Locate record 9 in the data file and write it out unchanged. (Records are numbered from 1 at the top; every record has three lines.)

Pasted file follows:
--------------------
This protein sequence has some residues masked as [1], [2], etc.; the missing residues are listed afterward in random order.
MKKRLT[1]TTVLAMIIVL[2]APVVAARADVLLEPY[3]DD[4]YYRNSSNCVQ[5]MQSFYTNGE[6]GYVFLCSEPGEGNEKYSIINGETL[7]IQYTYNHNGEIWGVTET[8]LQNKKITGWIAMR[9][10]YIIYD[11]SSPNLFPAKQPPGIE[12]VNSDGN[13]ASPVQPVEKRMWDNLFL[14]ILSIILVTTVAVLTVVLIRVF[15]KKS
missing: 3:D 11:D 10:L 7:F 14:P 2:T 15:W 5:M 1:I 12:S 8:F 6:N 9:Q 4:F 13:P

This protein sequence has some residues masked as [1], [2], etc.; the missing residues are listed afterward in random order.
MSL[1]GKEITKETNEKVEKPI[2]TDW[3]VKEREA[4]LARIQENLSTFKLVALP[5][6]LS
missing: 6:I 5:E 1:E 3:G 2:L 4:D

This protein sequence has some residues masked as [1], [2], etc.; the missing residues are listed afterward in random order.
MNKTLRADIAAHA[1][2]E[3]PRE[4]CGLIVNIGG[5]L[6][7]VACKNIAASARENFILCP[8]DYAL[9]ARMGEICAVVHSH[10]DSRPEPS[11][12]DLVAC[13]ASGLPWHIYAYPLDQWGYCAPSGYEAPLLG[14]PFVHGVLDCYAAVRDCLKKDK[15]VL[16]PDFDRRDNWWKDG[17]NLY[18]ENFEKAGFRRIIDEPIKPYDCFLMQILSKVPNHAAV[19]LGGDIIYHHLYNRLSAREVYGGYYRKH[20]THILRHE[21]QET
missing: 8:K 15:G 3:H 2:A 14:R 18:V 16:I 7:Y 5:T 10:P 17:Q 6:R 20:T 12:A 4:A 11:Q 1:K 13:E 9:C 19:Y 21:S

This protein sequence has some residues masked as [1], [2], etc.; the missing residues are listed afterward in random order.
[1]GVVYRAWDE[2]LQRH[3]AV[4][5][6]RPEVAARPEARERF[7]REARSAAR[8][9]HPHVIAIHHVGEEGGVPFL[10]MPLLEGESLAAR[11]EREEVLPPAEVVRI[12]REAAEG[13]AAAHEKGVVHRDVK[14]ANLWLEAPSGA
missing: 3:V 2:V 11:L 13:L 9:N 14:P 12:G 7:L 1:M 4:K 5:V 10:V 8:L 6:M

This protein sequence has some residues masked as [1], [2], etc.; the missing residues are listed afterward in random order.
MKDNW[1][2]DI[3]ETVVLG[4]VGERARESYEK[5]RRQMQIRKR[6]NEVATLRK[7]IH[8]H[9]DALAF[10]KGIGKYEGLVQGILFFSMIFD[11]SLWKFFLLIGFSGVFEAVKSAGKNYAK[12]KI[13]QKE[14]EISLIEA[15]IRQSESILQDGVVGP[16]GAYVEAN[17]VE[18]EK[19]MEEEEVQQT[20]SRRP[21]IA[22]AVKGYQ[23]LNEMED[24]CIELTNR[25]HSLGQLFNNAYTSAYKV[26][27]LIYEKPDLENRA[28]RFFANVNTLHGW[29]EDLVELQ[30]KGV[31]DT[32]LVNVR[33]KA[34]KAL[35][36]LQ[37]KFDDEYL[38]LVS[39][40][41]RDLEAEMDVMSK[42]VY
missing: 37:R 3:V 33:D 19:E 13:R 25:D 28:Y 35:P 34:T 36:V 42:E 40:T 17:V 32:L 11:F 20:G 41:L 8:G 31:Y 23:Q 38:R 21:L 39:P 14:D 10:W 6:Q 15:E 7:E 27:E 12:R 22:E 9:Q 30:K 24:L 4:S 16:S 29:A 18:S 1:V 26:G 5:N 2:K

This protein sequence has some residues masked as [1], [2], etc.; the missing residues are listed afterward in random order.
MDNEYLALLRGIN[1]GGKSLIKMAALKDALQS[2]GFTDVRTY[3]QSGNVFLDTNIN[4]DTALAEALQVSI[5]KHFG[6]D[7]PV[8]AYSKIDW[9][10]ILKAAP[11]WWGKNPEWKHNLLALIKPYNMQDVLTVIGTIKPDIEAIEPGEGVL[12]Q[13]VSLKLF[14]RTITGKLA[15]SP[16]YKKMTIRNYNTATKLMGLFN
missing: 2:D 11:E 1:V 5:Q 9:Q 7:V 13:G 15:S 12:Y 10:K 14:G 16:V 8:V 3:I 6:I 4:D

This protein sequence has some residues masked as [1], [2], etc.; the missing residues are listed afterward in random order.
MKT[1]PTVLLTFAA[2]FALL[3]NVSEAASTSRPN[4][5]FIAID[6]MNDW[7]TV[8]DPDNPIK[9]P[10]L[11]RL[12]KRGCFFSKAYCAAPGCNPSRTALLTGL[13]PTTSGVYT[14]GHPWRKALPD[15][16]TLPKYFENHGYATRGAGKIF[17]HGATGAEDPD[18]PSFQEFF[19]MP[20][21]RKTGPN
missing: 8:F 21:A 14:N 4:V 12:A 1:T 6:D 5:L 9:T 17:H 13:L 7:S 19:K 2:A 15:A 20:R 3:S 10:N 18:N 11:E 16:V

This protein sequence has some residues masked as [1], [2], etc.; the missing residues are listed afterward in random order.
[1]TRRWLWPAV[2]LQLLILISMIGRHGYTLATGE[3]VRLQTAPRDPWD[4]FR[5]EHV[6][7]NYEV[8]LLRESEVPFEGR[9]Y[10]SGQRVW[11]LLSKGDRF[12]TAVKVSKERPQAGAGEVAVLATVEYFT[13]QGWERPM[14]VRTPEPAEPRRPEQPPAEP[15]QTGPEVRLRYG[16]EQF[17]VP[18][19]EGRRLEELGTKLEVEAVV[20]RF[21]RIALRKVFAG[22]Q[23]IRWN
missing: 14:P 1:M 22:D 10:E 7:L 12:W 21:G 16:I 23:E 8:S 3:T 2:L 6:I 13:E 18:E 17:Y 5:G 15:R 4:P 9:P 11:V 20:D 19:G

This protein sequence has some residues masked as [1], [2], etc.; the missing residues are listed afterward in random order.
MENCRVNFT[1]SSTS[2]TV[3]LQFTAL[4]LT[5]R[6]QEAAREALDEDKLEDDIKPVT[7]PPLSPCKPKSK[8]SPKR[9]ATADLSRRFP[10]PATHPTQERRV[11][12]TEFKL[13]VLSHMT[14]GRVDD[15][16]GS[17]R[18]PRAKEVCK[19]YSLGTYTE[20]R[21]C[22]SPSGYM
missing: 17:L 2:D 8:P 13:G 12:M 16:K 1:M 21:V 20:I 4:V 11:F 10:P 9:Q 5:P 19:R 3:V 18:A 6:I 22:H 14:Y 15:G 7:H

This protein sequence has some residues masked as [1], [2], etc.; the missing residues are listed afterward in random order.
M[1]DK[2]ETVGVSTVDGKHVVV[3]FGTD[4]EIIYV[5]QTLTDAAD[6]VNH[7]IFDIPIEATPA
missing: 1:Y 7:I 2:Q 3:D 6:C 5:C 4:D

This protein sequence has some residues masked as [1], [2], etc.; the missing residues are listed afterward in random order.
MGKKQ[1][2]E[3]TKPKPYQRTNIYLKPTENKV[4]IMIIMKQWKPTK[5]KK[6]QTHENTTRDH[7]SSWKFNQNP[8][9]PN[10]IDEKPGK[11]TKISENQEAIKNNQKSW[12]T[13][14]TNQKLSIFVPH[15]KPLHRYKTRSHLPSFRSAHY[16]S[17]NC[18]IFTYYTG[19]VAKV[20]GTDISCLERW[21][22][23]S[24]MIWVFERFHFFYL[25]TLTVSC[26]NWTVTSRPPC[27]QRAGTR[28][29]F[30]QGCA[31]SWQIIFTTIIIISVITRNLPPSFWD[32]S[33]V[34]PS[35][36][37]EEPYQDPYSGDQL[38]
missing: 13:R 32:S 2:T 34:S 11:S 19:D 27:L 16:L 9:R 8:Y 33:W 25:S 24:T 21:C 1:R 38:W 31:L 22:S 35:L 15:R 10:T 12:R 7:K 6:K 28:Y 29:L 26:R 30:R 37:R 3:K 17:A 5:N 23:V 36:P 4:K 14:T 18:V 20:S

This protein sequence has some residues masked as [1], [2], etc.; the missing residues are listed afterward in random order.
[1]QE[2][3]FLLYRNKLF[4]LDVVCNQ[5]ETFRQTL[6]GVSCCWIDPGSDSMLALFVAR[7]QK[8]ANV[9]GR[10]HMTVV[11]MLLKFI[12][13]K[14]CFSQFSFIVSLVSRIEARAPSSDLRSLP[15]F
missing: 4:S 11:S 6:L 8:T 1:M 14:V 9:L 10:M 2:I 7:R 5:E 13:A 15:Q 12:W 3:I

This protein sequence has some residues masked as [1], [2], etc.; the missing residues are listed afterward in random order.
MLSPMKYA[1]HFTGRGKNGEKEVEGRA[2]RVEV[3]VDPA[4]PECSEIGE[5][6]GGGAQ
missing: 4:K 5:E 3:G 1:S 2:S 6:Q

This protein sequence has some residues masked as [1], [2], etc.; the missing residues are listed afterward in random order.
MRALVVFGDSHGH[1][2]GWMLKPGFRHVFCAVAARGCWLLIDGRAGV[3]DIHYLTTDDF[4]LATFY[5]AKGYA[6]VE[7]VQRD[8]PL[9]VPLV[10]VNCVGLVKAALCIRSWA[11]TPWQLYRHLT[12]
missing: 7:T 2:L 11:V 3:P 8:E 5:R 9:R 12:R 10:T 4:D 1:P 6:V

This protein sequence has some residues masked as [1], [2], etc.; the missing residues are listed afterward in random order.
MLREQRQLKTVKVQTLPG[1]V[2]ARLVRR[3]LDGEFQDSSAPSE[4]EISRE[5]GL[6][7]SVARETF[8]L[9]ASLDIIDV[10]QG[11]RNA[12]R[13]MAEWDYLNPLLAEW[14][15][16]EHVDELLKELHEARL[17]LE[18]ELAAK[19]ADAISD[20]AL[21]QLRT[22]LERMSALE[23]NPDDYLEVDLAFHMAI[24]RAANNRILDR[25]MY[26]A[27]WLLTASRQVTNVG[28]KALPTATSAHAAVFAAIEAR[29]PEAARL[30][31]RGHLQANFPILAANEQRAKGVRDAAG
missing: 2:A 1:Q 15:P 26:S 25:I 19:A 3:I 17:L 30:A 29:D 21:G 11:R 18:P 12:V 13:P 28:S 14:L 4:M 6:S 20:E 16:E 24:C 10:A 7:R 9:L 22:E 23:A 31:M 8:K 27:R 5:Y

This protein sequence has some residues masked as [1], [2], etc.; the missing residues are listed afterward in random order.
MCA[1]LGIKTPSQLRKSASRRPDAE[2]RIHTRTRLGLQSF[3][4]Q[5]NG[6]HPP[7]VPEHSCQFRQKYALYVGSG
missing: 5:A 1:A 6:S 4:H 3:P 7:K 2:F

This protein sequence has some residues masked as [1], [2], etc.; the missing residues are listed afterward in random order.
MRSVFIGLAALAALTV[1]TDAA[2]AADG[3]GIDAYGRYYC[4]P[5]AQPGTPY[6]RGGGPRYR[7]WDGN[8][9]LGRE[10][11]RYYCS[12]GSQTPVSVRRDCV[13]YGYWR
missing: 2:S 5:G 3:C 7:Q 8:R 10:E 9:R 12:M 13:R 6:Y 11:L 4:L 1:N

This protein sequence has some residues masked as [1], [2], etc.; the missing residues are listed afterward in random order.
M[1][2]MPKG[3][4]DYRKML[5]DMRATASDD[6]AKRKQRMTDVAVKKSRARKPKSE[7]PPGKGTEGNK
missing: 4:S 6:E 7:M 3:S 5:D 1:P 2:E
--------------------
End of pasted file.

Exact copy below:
This protein sequence has some residues masked as [1], [2], etc.; the missing residues are listed afterward in random order.
MENCRVNFT[1]SSTS[2]TV[3]LQFTAL[4]LT[5]R[6]QEAAREALDEDKLEDDIKPVT[7]PPLSPCKPKSK[8]SPKR[9]ATADLSRRFP[10]PATHPTQERRV[11][12]TEFKL[13]VLSHMT[14]GRVDD[15][16]GS[17]R[18]PRAKEVCK[19]YSLGTYTE[20]R[21]C[22]SPSGYM
missing: 17:L 2:D 8:P 13:G 12:M 16:K 1:M 21:V 20:I 4:V 11:F 10:P 9:Q 5:P 19:R 3:V 18:A 6:I 22:H 14:Y 15:G 7:H